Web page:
Here’s what I want you to do, here’s what I want you to do it, and I am going to be holding you accountable for following through with that. That is a aspect of leadership that can also be really uncomfortable for some people. I know that this is where I have really struggled over the years as a leader like I just my own psychological makeup. I tend to be fairly good at the relationship part, always stuff to work on related to clarity and communication. 

But what I have discovered over the years is that my just intrinsic nature, my way of being is not very much around kind of hard edges. I tend to be a more psychologically flexible person. I tend to be a more empathetic person with myself with others. So like hard boundaries, hard deadlines, you didn’t do what you said you are going to do. Why is that? That is actually been one of my biggest growth areas as a leader, which can sometimes, I think, be surprising to others who are more naturally inclined in that direction, but that can be a big area of growth. 

I think, for me, too, I have to get more organized. I have to have clear plans in place and in order to be able to communicate those to others and have legitimate expectations that other people would follow the plan. There has to be a plan. So that can be an area of growth for many leaders, also being able to put a lot of time and energy into developing systems, thinking about what do we need to do to grow.

What kinds of professional development or training opportunities can I create for the people that I’m leading in order to help them grow? Are the systems that we’re currently using to do the work, are they good enough? Are there opportunities for improvement there? What are our processes? There’s all of this thinking that sort of like the circumstance around the process, right? 

If I am consistently not getting the results that I would like, why is that? Is it something systemic? Do we need more education? Is there a communication gap? What are we doing to keep ourselves organized? Where can we grow and improve, not with just the day to day tasks, but with the actual process itself? That can be an important part of reflection. Another essential task and skill that is difficult for many people in leadership positions to do, and this has also been an area of growth for me personally, is the ability to delegate well.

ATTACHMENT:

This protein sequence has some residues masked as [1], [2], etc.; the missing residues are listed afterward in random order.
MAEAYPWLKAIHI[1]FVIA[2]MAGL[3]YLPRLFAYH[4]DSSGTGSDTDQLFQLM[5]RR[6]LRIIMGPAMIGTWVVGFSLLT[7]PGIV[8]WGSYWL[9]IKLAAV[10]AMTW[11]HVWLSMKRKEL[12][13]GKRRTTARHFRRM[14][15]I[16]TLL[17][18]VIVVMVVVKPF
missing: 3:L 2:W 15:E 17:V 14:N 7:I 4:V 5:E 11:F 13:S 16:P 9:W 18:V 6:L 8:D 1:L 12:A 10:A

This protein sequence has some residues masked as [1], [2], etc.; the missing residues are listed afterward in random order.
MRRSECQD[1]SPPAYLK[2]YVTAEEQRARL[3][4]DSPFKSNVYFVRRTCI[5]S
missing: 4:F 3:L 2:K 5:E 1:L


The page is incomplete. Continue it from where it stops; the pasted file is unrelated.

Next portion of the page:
Particularly if you know how to do something very well and know the back of your hand, and then are in a leadership position where now you’re directing the work of others to do this kind of work or create these kinds of outcomes, it’s very easy to make a lot of assumptions that people know how to do it, that they know it as well as you do. 

There is a surprising amount of time that can need to be put into communicating that, getting clear about what needs to be done and delegating work to others that, especially if you have done it in the past that in itself can feel difficult and frustrating to the point where many people in leadership positions are like, oh, that’s fine, it’ll take me five minutes to do it. I’ll just do it as opposed to spending three hours trying to teach somebody else how to do it. 

So as the net result, many people in leadership positions are doing a lot of the work that actually their team is that’s their job description. Leaders can very easily heap a lot of responsibilities onto themselves, even subconsciously, if they’re not really, really actively working on their delegation skills. 

I know I have found myself in this position more than once, and it happens, I think, again, a lot of times unconsciously. But really, there needs to be a learning process for leaders of how do I delegate, how do I ask other people to do the work, how do I set clear expectations, how do I provide accountability, because otherwise, at the end of the day, the buck does stop on you. 

It can create a very destructive dynamic, where leaders are really just keeping everything and everything and everything on themselves. It feels very much like if I don’t do it myself, it won’t get done right, or I don’t have anybody else to do it. Or all these things which creates burnout, it creates exhaustion. It creates a mental and emotional dynamic, and a leader that is exactly the opposite of the kind of inner space that you need to be in, in order to have emotionally safe relationships with other people. Again, it’s very common and something to really watch out for and work on intentionally if you start to notice in yourself that you have some learning and growing to do in that area.